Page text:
Islamic fundamentalism, the changes in dress code of some Muslim women, increase in conservatism among Muslim men etc are causing concern both among the Sinhalese in Sri Lanka and among the English in Britain, amidst a trend of increasing Muslim population growth in both countries and the formation of low income ghettos breeding a culture and a mind set alien to Sri Lanka or Britain and more in tune with the Middle East.

To ease tensions and address misconceptions there needs to be a positive and a transparent dialogue. While the government is aware of all the issues and fundamentalist elements in the East, they are at present reluctant to address these issues or open a positive dialogue, primarily because of internal and external political alliances.

Internally there are powerful Muslim politicians aligned to the government and they are fearful that opening a dialogue and addressing issues may effect their popular vote. Externally there are close alliances with Islamic nations such as Pakistan, Iran, Saudi Arabia etc.

The Government is more inclined to allow their powerful Muslim politicians to handle the Muslim community. Isn’t this what we did in the last century, allowing the powerful Tamil politicians to handle the Tamil community. Look where it has got us.

Unfortunately for the government and the Muslims, the Sinhalese majority are not concerned about such alliances and for them the "Muslim issue" is a matter of concern, no different to that found in the United Kingdom among the English.

It’s an issue that needs to be addressed, to reduce tensions and improve social and ethnic relations as was found between the Sinhalese and the Muslims after the Tsunami. The Muslims were the most affected during the Tsunami as they are concentrated in ethnic enclaves hugging the coast.

BBC and CNN reported a Buddhist monk from an interior temple for the first time visiting a coastal mosque near Beruwala and bringing food and other necessities to help the Muslims. It was a refreshing gesture. The Muslims were visibly surprised and it made the International news. This was clearly a positive development in ethnic unity and harmony, which needs to be encouraged.

Compare this to a senior DIG in the MSD unit a few years ago, under the previous regime, extracting money from a prominent Muslim businessman, while exercising near the Kotte Parliament stating "you Muslims have plenty of money". Reality is that an overwhelming proportion of Muslims are poorer than their Sinhalese and Tamil brethren and have a lower level of educational attainment as a community in comparison with the others.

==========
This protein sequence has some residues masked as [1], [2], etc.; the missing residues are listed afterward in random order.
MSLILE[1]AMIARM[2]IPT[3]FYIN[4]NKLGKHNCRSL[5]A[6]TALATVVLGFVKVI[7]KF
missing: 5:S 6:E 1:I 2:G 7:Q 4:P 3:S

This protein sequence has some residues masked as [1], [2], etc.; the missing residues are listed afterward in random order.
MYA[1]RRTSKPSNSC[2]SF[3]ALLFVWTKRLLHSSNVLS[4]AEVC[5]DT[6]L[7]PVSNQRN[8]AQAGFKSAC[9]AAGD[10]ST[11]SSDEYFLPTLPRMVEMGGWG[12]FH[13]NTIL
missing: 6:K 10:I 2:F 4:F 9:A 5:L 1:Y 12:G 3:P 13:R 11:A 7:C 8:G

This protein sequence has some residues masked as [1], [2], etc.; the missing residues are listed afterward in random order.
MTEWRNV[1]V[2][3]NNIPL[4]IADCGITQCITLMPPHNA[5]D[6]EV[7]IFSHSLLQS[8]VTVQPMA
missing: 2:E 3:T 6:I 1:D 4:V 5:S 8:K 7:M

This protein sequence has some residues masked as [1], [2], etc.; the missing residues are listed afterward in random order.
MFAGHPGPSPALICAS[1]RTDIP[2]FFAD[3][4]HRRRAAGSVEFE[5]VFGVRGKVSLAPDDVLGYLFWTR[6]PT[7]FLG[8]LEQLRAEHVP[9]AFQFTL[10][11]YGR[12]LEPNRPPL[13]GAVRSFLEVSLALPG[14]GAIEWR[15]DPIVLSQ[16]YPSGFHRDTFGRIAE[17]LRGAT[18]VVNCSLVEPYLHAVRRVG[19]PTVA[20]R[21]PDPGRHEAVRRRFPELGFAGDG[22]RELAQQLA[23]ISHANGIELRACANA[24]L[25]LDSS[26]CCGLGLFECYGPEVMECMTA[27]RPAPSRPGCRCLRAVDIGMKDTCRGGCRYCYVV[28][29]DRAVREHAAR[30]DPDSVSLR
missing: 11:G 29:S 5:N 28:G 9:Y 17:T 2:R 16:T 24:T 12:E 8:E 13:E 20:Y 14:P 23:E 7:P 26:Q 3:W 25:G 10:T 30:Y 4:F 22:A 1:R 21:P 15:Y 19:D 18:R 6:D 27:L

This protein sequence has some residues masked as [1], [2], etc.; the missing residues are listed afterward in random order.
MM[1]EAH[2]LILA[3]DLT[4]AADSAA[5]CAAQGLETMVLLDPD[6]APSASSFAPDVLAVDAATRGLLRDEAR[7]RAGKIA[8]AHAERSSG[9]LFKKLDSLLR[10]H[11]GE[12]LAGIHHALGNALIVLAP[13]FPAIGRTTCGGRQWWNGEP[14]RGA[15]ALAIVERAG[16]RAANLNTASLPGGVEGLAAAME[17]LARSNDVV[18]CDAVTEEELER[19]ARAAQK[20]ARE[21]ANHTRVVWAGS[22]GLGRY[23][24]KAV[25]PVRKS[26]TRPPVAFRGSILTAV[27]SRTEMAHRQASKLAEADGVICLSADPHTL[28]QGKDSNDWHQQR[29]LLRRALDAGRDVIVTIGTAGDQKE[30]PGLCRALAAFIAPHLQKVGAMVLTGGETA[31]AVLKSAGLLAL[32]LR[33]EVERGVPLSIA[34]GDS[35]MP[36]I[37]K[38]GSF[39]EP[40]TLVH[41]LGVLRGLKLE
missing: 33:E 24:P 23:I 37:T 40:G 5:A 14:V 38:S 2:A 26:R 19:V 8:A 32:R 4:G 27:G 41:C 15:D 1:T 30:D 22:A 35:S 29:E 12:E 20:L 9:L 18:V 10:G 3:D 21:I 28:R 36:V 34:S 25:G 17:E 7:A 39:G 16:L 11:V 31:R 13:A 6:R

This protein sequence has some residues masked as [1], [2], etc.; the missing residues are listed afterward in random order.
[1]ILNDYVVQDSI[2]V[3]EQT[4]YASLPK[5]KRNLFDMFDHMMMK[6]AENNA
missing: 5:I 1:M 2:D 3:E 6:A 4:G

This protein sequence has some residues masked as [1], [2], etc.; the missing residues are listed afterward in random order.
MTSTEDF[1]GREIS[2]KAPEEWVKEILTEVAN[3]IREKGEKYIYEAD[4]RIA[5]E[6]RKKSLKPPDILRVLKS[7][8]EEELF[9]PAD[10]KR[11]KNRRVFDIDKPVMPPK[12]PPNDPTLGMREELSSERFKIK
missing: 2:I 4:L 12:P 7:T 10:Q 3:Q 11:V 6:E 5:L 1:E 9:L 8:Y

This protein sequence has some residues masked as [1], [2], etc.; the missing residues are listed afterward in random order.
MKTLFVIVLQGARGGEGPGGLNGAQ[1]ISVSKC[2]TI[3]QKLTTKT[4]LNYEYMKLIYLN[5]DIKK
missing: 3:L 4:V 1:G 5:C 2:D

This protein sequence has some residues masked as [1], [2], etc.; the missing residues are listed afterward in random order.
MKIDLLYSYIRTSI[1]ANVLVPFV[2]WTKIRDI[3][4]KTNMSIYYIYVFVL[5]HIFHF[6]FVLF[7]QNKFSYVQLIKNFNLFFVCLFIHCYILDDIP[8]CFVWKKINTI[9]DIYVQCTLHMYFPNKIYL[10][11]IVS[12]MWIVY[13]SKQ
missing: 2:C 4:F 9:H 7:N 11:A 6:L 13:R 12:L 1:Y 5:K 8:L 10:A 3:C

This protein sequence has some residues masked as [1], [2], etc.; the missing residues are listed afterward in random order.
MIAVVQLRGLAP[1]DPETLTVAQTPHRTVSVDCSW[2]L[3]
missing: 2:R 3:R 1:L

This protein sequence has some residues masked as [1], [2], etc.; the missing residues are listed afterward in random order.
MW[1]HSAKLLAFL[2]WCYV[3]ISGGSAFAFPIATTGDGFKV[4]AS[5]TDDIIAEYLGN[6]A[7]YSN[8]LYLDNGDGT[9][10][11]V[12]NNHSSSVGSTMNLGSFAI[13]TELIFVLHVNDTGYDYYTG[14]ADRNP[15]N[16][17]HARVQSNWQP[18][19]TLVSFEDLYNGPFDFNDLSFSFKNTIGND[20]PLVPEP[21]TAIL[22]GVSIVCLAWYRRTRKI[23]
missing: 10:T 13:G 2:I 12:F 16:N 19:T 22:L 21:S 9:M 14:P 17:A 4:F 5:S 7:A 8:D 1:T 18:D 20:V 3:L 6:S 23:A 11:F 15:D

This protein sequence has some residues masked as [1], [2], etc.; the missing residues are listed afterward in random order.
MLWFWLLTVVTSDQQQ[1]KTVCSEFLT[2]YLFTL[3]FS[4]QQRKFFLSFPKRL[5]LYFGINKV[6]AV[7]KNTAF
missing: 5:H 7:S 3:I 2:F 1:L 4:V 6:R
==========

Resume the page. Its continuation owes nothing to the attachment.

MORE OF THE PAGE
There needs to be a transparent dialogue, to address issues by both communities in a constructive manner so that there would be better understanding and harmony. If we had such a dialogue 50 years ago, we may have been able to pull the carpet from under the Tamil nationalists/facists and avoid the present carnage. History must not be repeated.

Britain is having a dialogue with their Muslim communities in trying to defuse tensions and it is time for Sri Lanka to begin a similar process.

Poor governance in Sri Lanka results in the state not having adequate political processes to address and defuse social and ethnic tensions.

The press is also partisan and weak. A long standing American citizen of Sri Lanka explained that when he wakes up on Sunday morning and reads the newspapers it is as if he is living in several different countries at the same time.

These weaknesses results in the problem becoming exacerbated and then the state responds with last minute fire fighting exercises at great cost to the nation, using the police and the security forces to contain what should have been addressed politically